Marissa Koscielski recently introduced Enlighten Mobility’s GMat Neuromotor Screening as a featured presenter at the virtual 2021 Nationwide Children’s Hospital Technology Showcase. It was a milestone for the company — and a special moment for the gritty entrepreneur who spent a good deal of her childhood in the hospital.

What was it like to introduce Enlighten Mobility’s new device at the Nationwide Children’s Technology Showcase?
Exciting! It was such an honor for Enlighten Mobility to be part of this important forum. When we were first invited, I immediately remember sitting in the audience of my first Nationwide Technology Showcase as a graduate student. I was moved to tears watching Avexis present the remarkable outcomes of their gene therapy drug. And I felt an instant affinity to the Nationwide community because I spent a lot of my childhood in the hospital. I’m truly honored that Enlighten Mobility is now a licensee of Nationwide Children’s Hospital to develop the GMat Neuromotor Screening — it’s the first automated non-invasive neuromotor screening for newborns. Through her work in NICUs with high-risk babies, Dr. Nathalie Maitre recognized an opportunity to make early intervention more accessible starting at birth, and we’re thrilled to develop the GMat alongside the team at Nationwide Children’s.

How will the GMat make a difference in the lives of children?
Intervention at birth will make a difference in the lives of all children and their families — catching something on day one instead of waiting years for symptoms to appear. The GMat collects three-dimensional motion of newborns and uses artificial intelligence to detect patterns of variability that the human eye and brain are unable to process. With the ability to screen at birth utilizing this technology, we’ll have objective and reliable assessments for all babies. That means a greater potential to accelerate the time to earlier intervention to mitigate loss of important developmental milestones. We’re working to ensure that one day, every single newborn is screened with the GMat.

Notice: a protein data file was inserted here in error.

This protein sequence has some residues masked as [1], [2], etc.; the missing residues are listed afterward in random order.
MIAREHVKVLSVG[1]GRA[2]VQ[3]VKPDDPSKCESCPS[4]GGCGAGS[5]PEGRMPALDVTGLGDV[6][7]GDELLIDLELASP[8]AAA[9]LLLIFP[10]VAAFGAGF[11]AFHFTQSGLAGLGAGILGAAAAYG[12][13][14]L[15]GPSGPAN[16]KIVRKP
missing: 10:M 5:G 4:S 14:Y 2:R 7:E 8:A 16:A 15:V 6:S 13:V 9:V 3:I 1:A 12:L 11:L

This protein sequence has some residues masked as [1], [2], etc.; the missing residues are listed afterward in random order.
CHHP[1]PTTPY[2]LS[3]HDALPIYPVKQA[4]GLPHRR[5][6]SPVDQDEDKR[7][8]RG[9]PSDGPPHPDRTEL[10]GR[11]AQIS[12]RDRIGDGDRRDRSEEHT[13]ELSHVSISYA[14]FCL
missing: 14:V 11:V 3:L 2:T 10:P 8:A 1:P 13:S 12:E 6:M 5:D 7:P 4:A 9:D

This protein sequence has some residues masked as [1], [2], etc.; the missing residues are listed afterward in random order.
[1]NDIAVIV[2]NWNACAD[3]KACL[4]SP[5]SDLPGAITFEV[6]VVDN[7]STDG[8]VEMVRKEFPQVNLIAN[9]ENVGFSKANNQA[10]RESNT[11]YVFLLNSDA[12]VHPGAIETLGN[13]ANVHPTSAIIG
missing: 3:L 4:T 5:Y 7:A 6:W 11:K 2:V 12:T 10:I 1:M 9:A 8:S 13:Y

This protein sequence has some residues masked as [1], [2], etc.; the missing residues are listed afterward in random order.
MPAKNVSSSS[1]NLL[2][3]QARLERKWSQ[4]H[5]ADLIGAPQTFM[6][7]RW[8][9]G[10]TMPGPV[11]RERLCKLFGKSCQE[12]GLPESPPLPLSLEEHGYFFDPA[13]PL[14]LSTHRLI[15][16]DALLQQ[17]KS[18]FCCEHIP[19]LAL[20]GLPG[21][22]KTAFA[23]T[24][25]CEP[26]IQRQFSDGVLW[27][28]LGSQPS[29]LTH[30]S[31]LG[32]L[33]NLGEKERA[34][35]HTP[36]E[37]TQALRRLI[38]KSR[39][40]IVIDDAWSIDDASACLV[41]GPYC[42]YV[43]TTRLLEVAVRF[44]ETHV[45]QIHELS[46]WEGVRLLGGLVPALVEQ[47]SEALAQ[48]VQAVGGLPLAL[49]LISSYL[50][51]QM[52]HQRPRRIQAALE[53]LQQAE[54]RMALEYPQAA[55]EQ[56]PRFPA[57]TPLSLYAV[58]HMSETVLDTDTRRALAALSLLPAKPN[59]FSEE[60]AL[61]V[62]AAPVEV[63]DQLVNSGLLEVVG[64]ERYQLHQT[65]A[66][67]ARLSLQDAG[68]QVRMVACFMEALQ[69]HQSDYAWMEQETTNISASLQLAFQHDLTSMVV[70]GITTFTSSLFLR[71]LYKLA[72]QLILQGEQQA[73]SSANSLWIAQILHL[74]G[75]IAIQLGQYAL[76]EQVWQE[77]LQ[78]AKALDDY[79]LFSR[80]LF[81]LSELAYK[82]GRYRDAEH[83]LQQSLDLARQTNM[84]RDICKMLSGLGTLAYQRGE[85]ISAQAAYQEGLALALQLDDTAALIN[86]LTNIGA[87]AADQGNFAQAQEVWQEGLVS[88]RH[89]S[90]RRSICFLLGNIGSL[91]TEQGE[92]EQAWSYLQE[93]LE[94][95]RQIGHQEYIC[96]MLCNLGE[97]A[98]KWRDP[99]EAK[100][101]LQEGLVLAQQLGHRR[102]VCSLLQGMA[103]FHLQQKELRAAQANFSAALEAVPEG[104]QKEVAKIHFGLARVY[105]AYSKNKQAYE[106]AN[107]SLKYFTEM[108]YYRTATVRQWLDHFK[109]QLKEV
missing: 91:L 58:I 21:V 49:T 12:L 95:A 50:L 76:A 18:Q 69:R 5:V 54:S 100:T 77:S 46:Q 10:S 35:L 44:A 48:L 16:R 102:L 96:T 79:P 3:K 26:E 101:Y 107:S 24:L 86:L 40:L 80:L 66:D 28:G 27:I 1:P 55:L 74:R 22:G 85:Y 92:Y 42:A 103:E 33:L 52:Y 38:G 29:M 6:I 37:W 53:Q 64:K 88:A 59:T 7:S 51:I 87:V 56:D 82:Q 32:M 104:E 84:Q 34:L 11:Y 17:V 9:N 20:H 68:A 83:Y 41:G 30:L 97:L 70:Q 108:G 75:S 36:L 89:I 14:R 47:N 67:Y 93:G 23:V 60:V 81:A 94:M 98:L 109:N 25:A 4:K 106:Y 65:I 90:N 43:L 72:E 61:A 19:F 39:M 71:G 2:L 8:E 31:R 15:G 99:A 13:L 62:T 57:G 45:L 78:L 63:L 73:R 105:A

Your story is one of determination. What led you to where you are today?
Growing up, I was always physically active, but I was fighting a complex illness at the same time. I eventually lost neurologic function on the left side of my body and ended up at Mayo Clinic, where doctors removed a mass from my spine. I was told that I would likely never walk again — but I was determined to try everything to prevent that from happening! I wanted out of my wheelchair, so I sat in front of the physical therapy equipment closet to grab braces and gait belts and therabands to attach to my walker. I made a contraption that held my body weight and moved my legs in a walking motion. I used my contraption every day for nine weeks, moving up and down the hallway of the hospital until I could take my first independent steps. There was nothing fancy about what I put together, but my team at Mayo said my contraption could help individuals with unilateral immobility since they suffer from a larger technology void than what I experienced. I decided to devote my graduate research at Notre Dame to explore how early intervention with movement could advance development and recovery — and that work turned into Enlighten Mobility. Our first product, the Enlight Gait Trainer independent walking device, is based on my contraption. And now that we’re developing the GMat, I wonder if a screening at birth could have helped detect an abnormality from my illness sooner.

How do you keep moving?
I’ve always loved being active, which is probably why I was so determined to get moving when I was in recovery. Seven years after my surgery at Mayo, I did my first Ragnar Race in Snowmass, Colorado. Training for the race and then actually doing it was so incredibly challenging — and so much fun! I got hooked — and now I’m committed to doing a running or hiking event every single year. I’d love to join one of the Climbing for ROMP hiking events with adaptive and able-bodied athletes to support prosthetic programming in underserved populations. But for now, I’m logging miles every day. I enjoy running and hiking, but I’m always up for fly-fishing or just about anything outdoors that keeps me moving.

“From my time in the hospital as a child, to working with patients and clinicians today, I’ve always believed that because you’re faced with a medical mountain doesn’t mean you have to turn away and give up. There’s always a path forward as long as you’re willing to take the first steps.”  -Marissa Koscielski, Founder